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Open Access Research article

Comparison of similarity-based tests and pooling strategies for rare variants

Sergii Zakharov12*, Agus Salim2 and Anbupalam Thalamuthu1*

Author Affiliations

1 Human Genetics, Genome Institute of Singapore, 60 Biopolis Street, Singapore 138672, Singapore

2 Saw Swee Hock School of Public Health, National University of Singapore, 16 Medical Drive, Singapore 117597, Singapore

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BMC Genomics 2013, 14:50  doi:10.1186/1471-2164-14-50

Published: 24 January 2013

Abstract

Background

As several rare genomic variants have been shown to affect common phenotypes, rare variants association analysis has received considerable attention. Several efficient association tests using genotype and phenotype similarity measures have been proposed in the literature. The major advantages of similarity-based tests are their ability to accommodate multiple types of DNA variations within one association test, and to account for the possible interaction within a region. However, not much work has been done to compare the performance of similarity-based tests on rare variants association scenarios, especially when applied with different rare variants pooling strategies.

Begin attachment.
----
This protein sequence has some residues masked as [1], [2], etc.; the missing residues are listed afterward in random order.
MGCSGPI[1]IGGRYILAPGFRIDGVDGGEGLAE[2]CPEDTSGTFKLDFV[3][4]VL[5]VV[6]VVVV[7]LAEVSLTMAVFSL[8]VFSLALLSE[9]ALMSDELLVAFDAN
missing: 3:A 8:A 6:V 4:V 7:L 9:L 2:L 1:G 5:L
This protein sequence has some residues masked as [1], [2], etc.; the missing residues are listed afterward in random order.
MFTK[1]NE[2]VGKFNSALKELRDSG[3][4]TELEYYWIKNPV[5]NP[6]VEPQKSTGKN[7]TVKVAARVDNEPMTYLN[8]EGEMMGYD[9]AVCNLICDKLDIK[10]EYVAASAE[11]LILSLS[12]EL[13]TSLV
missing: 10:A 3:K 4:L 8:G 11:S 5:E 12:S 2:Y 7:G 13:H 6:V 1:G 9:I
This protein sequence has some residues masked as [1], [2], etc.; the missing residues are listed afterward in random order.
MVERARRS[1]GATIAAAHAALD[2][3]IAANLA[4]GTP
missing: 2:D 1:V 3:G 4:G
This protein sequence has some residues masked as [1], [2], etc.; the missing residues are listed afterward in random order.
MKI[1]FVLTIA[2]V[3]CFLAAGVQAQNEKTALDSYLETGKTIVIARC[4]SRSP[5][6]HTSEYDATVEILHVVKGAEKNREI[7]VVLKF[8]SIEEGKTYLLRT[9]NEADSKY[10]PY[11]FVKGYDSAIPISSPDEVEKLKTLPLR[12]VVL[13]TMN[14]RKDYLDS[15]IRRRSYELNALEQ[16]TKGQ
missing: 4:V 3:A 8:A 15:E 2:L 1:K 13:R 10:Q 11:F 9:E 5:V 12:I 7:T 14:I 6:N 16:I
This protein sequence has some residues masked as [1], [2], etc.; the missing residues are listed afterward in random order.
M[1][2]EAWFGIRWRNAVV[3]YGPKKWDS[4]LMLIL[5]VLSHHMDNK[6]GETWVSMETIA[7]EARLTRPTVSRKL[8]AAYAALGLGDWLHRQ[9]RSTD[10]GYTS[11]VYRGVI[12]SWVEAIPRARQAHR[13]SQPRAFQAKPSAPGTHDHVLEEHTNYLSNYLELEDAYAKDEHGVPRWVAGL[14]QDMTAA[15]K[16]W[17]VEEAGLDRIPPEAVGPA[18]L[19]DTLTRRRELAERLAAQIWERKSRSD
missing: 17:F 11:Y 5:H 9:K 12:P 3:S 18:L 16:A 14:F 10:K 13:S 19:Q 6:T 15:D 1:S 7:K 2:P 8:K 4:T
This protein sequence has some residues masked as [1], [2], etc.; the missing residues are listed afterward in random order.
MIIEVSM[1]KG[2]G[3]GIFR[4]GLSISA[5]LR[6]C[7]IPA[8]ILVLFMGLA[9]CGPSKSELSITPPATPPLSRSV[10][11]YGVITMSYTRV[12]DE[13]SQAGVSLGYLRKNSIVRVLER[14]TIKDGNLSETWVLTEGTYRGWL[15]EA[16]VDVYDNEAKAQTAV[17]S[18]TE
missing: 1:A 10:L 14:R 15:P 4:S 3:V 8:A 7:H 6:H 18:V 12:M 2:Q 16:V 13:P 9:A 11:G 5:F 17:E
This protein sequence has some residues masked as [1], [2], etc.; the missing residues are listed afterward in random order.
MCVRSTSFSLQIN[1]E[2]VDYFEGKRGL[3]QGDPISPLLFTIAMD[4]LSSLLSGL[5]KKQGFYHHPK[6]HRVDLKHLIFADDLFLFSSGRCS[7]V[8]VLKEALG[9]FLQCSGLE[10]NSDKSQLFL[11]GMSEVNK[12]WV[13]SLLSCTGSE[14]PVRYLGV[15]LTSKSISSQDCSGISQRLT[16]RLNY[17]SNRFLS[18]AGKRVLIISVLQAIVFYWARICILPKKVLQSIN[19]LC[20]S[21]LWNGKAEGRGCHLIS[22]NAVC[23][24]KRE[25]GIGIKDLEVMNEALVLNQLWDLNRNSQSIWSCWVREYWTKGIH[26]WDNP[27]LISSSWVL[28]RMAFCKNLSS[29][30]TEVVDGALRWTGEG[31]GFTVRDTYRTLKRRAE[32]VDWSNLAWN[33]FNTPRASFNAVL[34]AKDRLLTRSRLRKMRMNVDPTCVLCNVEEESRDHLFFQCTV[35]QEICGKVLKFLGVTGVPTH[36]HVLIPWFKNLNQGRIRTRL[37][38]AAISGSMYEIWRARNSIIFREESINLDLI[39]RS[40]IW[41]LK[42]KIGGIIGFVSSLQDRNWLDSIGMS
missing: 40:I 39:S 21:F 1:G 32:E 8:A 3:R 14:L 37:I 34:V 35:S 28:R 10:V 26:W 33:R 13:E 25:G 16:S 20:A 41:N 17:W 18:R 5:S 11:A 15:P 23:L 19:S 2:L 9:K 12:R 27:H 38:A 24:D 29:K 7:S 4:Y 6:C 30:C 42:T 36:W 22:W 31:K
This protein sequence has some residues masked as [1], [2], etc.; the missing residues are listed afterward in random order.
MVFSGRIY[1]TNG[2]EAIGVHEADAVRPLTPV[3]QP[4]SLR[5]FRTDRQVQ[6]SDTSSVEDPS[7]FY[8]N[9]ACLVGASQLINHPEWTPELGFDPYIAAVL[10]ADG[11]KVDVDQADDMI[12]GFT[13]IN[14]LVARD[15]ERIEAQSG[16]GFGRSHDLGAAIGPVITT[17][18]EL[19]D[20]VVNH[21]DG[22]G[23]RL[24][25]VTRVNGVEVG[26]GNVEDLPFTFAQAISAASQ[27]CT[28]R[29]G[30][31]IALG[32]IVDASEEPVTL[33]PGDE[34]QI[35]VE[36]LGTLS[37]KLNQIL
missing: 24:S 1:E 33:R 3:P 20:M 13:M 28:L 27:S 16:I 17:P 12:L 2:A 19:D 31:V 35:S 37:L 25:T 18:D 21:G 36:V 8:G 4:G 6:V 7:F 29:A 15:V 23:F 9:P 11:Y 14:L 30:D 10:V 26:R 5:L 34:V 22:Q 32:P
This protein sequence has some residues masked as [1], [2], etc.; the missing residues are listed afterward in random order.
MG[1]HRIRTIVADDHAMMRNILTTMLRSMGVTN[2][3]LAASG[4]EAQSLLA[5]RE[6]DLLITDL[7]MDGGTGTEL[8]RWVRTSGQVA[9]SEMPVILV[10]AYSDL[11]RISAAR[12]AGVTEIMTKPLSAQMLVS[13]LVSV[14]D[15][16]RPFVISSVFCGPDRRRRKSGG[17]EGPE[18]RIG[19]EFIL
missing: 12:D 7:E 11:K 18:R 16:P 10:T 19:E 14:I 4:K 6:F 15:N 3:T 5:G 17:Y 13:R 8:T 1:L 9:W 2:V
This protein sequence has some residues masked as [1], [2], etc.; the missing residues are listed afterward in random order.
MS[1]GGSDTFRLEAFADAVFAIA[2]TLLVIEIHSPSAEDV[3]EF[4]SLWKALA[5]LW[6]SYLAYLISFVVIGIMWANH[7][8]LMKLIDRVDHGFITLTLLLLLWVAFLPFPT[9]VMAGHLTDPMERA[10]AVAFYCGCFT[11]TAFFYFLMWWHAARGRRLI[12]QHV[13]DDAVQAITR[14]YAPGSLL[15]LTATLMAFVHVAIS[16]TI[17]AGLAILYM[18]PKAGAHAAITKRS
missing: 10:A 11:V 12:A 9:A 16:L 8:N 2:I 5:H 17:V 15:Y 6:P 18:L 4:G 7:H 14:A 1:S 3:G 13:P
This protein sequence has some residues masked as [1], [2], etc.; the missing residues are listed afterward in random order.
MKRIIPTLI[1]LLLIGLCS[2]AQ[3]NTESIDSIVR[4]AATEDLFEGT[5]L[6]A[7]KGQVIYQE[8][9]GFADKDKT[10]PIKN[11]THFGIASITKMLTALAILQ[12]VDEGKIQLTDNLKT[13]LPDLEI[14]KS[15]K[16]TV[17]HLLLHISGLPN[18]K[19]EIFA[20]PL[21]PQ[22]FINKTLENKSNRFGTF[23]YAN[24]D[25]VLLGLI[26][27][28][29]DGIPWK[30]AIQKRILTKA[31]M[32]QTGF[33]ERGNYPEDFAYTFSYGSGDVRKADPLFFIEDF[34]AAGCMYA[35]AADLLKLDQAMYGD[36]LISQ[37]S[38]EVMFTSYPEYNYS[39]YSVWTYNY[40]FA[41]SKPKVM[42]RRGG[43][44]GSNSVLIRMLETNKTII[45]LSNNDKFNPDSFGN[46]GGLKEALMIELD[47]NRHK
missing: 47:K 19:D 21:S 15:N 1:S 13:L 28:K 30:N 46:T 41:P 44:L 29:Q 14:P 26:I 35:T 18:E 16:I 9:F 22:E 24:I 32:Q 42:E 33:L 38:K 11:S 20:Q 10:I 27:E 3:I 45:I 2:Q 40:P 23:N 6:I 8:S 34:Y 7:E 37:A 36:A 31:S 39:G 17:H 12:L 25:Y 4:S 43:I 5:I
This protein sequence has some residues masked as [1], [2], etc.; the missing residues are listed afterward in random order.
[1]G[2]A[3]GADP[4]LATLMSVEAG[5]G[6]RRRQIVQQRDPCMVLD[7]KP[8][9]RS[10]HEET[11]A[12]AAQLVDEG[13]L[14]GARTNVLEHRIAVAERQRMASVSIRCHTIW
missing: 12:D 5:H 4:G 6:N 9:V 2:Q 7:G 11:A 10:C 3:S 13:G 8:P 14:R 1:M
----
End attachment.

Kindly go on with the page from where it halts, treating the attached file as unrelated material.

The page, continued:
Results

Based on the population genetics simulations and analysis of a publicly-available sequencing data set, we compared the performance of four similarity-based tests and two rare variants pooling strategies. We showed that weighting approach outperforms collapsing under the presence of strong effect from rare variants and under the presence of moderate effect from common variants, whereas collapsing of rare variants is preferable when common variants possess a strong effect. We also demonstrated that the difference in statistical power between the two pooling strategies may be substantial. The results also highlighted consistently high power of two similarity-based approaches when applied with an appropriate pooling strategy.

Conclusions

Population genetics simulations and sequencing data set analysis showed high power of two similarity-based tests and a substantial difference in power between the two pooling strategies.

Keywords:
Genetics; Similarity; Power; Multi-locus; Association analysis; Rare variants; Collapsing; Weighting